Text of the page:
A new report has revealed the hefty cost that society is paying for the lack of mental health care offered to new mothers.
Despite the fact that depression, anxiety and psychoses such as bipolar disorder will affect one in five women during or shortly after childbirth, little is being done to support them during this time and the outcome is an £8bn cost to the likes of the NHS and Social Services.
The report, which was written by the London School of Economics and the Centre for Mental Health went on to argue that they have in fact even underestimated this staggering cost. Dr Alain Gergoire, Chair of the Maternal Health Alliance commented:
“Perinatal mental health problems are common and costly. The good news is that women recover when they get the right treatment. It is vital that all women, wherever they live, get the specialist help they need.”
Despite criticising the ‘patchy’ services that see half of all cases of depression going undetected and women failing to get the proper treatment they need, the report also highlighted the fact that providing a service that meets the National Institute for Health and Care Excellence’s guidelines would come at a cost of £337m a year.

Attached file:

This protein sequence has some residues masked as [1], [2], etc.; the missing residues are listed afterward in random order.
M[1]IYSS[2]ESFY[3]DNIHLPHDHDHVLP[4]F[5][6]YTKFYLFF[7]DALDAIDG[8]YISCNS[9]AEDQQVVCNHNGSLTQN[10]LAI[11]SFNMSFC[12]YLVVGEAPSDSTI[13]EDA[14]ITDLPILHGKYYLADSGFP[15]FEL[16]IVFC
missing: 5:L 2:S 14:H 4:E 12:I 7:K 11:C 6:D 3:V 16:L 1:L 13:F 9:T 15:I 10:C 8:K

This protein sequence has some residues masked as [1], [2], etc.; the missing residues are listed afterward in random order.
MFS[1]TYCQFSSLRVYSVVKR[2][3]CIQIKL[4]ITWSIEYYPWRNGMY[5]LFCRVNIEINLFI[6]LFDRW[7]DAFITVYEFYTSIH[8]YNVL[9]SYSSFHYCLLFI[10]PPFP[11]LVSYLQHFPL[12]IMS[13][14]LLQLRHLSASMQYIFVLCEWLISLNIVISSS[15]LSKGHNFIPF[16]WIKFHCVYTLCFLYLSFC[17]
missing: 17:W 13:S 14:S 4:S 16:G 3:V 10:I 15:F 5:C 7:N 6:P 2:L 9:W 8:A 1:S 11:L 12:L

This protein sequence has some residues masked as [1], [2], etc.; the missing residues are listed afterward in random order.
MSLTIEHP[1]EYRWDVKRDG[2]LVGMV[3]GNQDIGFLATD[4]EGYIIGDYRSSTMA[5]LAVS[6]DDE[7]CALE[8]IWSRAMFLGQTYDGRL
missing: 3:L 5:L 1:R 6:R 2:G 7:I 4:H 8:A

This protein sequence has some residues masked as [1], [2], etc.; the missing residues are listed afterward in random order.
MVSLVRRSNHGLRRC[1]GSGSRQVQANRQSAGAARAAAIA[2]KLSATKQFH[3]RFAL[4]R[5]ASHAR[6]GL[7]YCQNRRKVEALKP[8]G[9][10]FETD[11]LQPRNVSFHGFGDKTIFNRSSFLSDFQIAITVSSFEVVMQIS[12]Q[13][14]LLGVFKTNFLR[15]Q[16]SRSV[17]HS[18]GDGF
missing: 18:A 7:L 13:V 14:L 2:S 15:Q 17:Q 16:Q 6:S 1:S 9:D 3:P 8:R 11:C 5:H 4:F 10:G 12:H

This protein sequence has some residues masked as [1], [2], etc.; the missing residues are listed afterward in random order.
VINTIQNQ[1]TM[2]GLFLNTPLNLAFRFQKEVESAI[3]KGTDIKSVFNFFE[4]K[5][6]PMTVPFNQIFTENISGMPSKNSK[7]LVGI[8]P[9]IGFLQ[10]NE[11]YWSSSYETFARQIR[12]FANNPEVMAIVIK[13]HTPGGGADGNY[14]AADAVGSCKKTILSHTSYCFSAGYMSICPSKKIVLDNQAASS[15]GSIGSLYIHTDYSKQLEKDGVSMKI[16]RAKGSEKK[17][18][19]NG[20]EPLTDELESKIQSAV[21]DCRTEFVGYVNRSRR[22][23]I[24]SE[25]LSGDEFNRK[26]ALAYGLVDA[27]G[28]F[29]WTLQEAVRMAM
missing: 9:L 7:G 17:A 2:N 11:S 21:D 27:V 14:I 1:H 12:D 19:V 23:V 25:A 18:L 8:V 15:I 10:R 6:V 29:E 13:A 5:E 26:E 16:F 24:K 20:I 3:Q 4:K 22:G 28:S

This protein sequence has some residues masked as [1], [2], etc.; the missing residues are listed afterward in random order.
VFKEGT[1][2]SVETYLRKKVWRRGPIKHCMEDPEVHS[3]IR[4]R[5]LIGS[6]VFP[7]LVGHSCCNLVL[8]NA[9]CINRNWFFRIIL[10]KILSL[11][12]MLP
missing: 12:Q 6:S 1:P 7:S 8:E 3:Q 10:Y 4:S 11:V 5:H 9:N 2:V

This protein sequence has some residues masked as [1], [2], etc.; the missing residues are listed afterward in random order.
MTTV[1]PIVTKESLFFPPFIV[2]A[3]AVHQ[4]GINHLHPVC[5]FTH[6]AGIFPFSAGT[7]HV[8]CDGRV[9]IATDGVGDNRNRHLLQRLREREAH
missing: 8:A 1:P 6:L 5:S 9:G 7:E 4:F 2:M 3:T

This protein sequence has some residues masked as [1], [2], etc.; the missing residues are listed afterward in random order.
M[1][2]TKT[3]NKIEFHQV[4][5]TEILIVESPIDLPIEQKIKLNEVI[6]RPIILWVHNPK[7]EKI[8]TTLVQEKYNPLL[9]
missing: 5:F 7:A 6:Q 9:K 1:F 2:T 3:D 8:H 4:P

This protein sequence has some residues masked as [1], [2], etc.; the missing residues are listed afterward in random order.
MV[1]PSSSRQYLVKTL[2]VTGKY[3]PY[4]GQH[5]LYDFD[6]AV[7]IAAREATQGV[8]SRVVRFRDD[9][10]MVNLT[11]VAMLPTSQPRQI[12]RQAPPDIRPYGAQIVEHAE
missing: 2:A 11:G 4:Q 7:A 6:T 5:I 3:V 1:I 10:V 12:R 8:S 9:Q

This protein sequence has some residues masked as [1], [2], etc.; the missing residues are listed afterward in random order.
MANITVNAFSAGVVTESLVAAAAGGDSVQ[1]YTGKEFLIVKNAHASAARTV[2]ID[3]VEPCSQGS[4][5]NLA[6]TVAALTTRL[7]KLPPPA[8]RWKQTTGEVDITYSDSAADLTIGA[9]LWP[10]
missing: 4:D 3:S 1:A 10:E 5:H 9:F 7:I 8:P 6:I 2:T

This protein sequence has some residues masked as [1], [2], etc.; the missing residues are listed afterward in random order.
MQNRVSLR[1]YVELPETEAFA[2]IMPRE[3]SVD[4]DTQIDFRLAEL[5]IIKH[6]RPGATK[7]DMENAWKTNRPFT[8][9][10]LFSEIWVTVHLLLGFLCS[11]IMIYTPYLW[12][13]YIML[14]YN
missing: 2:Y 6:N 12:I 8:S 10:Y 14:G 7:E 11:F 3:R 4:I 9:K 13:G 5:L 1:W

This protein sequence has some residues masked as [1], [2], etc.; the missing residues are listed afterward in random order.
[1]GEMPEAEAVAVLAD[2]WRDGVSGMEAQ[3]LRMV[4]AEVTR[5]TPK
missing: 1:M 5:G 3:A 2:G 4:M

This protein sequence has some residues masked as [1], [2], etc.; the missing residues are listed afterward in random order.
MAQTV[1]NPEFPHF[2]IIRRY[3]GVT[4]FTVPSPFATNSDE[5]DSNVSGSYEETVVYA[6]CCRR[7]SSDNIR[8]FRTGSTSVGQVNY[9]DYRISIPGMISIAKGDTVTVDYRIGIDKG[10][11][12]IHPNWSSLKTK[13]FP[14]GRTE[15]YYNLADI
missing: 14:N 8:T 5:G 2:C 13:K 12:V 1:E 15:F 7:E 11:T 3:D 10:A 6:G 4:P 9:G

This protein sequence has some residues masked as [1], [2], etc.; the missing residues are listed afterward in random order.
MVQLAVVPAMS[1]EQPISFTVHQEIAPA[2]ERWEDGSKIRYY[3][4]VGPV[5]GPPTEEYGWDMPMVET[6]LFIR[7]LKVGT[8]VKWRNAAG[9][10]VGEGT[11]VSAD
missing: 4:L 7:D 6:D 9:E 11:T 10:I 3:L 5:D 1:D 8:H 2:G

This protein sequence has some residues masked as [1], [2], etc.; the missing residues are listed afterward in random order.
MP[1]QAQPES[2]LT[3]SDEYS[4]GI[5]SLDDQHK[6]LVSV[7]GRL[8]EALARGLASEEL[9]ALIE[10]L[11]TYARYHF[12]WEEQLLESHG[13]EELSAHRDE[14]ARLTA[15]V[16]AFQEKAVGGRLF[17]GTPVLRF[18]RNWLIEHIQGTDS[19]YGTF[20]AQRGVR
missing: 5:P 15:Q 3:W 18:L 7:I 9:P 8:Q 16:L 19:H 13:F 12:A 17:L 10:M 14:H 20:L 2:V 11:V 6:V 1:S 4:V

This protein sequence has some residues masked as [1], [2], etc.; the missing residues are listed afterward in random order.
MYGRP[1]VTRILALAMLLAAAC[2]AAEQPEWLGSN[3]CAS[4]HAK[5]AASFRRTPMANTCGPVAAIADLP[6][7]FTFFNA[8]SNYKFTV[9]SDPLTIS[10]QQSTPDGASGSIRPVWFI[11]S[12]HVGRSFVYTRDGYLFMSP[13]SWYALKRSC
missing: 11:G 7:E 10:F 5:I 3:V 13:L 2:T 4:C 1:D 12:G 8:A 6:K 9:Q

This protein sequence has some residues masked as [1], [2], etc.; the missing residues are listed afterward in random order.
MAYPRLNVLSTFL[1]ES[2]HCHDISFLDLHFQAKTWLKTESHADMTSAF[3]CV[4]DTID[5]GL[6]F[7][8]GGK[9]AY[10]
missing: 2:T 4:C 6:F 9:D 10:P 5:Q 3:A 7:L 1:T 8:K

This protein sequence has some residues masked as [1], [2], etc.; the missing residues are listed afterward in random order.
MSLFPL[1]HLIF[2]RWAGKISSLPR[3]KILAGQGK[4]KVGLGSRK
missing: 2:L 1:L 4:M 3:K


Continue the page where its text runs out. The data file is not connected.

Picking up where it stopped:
Health Minister, Dr Dan Poulter has reassured the public that the government is taking significant steps in order to improve mental health care during pregnancy and after childbirth. It has been announced that an additional 1,7000 midwives and 2,000 health visitors have been recruited - all of whom will receive mental health training so that they can provide the specialist care and support that is needed.
If you would like more information about the signs, symptoms and treatments available for postnatal depression, please feel free to visit our Mental Health Knowledge Centre. If you are suffering from depression and would like treatment please contact us now.